Any amendments to Fiji's new constitution will have to be approved by a majority of registered voters and parliament.
This is a major proposal in the government's draft constitution which says if a bill for an amendment is passed by three quarters of the members of parliament, then the Electoral Commission will conduct a referendum for all registered voters on the matter.
Fiji Village reports that if three quarters of registered voters who participate in the process vote in favour of the bill, then the President must assent to it.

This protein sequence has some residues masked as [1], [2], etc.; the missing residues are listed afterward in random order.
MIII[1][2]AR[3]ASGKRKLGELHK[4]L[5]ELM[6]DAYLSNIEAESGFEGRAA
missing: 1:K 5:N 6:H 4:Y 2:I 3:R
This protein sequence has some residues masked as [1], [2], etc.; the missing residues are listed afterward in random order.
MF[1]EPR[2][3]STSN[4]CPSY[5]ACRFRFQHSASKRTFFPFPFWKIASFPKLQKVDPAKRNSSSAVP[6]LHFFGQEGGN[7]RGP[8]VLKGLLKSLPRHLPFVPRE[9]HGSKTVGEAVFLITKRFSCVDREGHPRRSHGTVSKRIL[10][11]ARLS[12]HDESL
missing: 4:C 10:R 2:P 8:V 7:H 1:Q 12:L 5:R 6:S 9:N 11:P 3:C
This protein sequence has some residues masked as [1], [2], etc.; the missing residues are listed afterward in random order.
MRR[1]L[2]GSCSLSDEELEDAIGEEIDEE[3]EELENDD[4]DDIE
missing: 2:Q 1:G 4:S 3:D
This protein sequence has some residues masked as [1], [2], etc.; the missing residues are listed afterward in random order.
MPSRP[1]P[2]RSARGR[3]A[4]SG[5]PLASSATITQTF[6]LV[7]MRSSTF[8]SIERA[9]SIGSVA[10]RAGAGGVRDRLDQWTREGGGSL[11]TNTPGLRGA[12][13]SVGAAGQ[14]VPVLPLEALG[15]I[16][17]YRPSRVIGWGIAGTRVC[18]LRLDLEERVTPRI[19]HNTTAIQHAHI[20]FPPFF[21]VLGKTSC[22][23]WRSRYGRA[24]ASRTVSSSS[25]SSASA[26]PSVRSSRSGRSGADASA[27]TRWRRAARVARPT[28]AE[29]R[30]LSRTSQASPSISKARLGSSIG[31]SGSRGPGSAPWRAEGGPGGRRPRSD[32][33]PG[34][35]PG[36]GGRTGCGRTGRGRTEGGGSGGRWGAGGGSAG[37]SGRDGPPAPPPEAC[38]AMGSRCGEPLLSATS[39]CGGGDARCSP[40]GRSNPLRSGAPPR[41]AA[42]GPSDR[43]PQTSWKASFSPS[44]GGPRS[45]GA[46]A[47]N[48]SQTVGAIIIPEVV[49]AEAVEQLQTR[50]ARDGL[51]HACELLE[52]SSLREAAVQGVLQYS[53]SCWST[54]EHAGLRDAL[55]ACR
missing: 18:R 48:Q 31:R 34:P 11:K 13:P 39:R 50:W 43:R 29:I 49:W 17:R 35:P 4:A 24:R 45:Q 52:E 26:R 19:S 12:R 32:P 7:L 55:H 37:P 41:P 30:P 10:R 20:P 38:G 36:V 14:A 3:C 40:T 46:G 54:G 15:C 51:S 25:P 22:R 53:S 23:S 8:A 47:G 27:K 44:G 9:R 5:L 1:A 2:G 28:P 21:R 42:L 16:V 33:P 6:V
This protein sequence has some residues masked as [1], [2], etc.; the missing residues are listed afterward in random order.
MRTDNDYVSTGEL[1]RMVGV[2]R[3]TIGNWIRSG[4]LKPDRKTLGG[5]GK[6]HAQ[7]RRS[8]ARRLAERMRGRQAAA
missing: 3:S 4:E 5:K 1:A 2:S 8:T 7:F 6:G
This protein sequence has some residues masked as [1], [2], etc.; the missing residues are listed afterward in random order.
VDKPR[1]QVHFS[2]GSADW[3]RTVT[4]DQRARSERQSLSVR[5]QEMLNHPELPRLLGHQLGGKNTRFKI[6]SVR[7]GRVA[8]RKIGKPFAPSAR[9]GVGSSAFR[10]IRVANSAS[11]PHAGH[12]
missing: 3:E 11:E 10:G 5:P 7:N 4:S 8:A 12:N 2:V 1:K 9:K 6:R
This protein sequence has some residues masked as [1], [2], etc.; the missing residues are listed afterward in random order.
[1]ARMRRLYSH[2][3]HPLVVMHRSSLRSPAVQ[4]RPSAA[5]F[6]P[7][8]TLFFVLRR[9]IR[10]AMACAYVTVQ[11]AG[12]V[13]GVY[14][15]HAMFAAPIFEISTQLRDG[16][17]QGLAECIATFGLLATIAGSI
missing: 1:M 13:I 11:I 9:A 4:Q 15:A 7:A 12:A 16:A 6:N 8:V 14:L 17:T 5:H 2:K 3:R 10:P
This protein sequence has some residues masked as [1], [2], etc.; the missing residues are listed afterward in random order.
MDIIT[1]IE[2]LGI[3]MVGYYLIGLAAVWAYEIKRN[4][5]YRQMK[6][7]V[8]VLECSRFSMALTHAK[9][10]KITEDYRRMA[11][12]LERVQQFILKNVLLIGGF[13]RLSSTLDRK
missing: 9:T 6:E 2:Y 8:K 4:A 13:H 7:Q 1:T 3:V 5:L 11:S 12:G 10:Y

But under the government's draft constitution this will not apply to immunity provisions for those involved in coups dating back to 1990.
The draft states that the immunity provision should not be reviewed, amended, altered, repealed or revoked.
It also says no challenge can be made in any court or tribunal to the validity or legality of any promulgation or decree which has come into force since the coup in December 2006.